For most Australians, cricket on Christmas Day probably means a backyard game with the family, or maybe a spot of beach cricket. But there may come a time – perhaps sooner than you think – when a BBL match is scheduled for Christmas night.
There have been post-Christmas rumblings in the past couple of years, and not just those caused by too many serves of plum pudding.
“I think there is a growing sentiment that it is a possibility,” Cricket Australia’s chief executive James Sutherland said on ABC radio during the Boxing Day Test last month.
“We need to think about the right venue for it and we also need to consult widely. We understand it’s not just a narrow-minded cricket decision […] But I think it is an opportunity and it would be a good thing for the game.”
It would be easy to believe such a concept imitates the sporting landscape in the United States, where Christmas Day games have become a tradition in the NBA: five matches were played on December 25 last year.
NFL games have also occasionally been played on Christmas Day.
In fact, elite cricket in Australia has a history of Christmas Day play going much, much further back.
In 1926, South Australia hosted Queensland in a Sheffield Shield match that started on Christmas Day, and thus began a tradition that continued until 1969.
In most years during that time, the two teams met in a Shield fixture at Adelaide Oval that included play on Christmas Day – typically, Christmas was only a rest day if it happened to fall on a Sunday.
Occasionally the South Australians instead played the touring England side, and in those cases Christmas was made a rest day. But such was Adelaide Oval’s affinity with Christmas Day cricket that twice the ground hosted Test matches that featured play on December 25. In 1951, West Indies wrapped up victory on Christmas Day over an Australia side captained by Arthur Morris.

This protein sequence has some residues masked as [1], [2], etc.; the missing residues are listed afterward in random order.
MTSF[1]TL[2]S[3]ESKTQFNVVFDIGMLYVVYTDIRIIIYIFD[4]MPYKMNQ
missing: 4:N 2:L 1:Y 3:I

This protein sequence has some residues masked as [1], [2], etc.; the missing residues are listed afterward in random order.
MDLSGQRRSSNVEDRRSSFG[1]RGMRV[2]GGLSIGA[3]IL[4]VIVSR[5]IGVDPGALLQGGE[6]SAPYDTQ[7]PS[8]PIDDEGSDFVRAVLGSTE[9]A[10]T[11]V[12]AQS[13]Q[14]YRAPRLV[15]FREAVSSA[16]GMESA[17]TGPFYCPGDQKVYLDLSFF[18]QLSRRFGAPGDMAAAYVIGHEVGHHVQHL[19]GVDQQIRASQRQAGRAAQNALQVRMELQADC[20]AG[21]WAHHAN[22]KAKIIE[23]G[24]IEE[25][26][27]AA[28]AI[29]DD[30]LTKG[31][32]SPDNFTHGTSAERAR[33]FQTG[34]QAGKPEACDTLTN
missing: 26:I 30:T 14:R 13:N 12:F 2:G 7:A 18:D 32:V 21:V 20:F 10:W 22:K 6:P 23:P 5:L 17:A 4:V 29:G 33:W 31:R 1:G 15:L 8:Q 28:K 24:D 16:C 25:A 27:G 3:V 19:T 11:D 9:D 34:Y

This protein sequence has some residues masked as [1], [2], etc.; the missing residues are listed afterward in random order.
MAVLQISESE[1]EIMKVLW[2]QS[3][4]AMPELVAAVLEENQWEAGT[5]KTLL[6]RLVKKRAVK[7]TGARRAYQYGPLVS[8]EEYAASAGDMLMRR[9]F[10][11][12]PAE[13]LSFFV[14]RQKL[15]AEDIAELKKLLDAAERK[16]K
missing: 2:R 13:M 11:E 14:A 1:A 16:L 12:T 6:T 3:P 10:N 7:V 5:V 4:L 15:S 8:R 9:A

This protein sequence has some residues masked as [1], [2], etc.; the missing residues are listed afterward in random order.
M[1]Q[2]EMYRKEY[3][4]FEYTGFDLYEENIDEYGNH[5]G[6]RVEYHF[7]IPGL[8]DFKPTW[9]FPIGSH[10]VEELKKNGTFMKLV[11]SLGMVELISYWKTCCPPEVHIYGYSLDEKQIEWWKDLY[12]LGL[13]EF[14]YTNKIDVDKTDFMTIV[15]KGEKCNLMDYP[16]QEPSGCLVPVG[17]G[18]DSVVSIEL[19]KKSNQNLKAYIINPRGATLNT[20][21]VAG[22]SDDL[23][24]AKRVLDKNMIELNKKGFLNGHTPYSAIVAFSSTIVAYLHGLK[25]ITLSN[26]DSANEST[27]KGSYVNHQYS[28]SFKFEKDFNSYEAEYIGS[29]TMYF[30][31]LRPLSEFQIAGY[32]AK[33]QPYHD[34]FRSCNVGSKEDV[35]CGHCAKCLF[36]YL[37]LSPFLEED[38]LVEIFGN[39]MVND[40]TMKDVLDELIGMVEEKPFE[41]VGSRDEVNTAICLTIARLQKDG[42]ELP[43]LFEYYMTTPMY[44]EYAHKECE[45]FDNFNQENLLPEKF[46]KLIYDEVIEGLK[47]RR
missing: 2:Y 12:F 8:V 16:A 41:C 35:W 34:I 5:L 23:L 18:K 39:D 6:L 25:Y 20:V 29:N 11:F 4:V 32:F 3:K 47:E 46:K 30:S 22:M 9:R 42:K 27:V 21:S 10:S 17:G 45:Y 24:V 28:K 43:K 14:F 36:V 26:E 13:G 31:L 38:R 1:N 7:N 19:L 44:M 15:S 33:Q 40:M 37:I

And in 1967, Australia hosted India in a Test that started at Adelaide Oval on Saturday, December 23. Christmas Eve was a Sunday, so it was the rest day. But by Christmas morning – a Monday – the players were again out on the field representing their country. Perhaps the most remarkable thing about this unusual occurrence is that hardly any of the Australians involved recall playing a home Test on Christmas Day.
Ian Chappell: “We didn’t play on Christmas Day… did we?”
Bill Lawry: “I don’t recall it.”
Alan Connolly: “I can’t remember anything about it […] It would be against my thoughts to play cricket on Christmas Day, that’s for sure.”
David Renneberg: “I didn’t think it was Christmas Day that we played, I thought it was Boxing Day. I wouldn’t play on Christmas Day if I could help it. I think there’s enough of it. I think a bit of family time on Christmas Day would be fine.”
Even the captain, Bob Simpson, was rendered almost speechless to be told that he had played an Adelaide Test on Christmas Day. “That’s amazing!” he said. “What year did you say? Let me write that down…”
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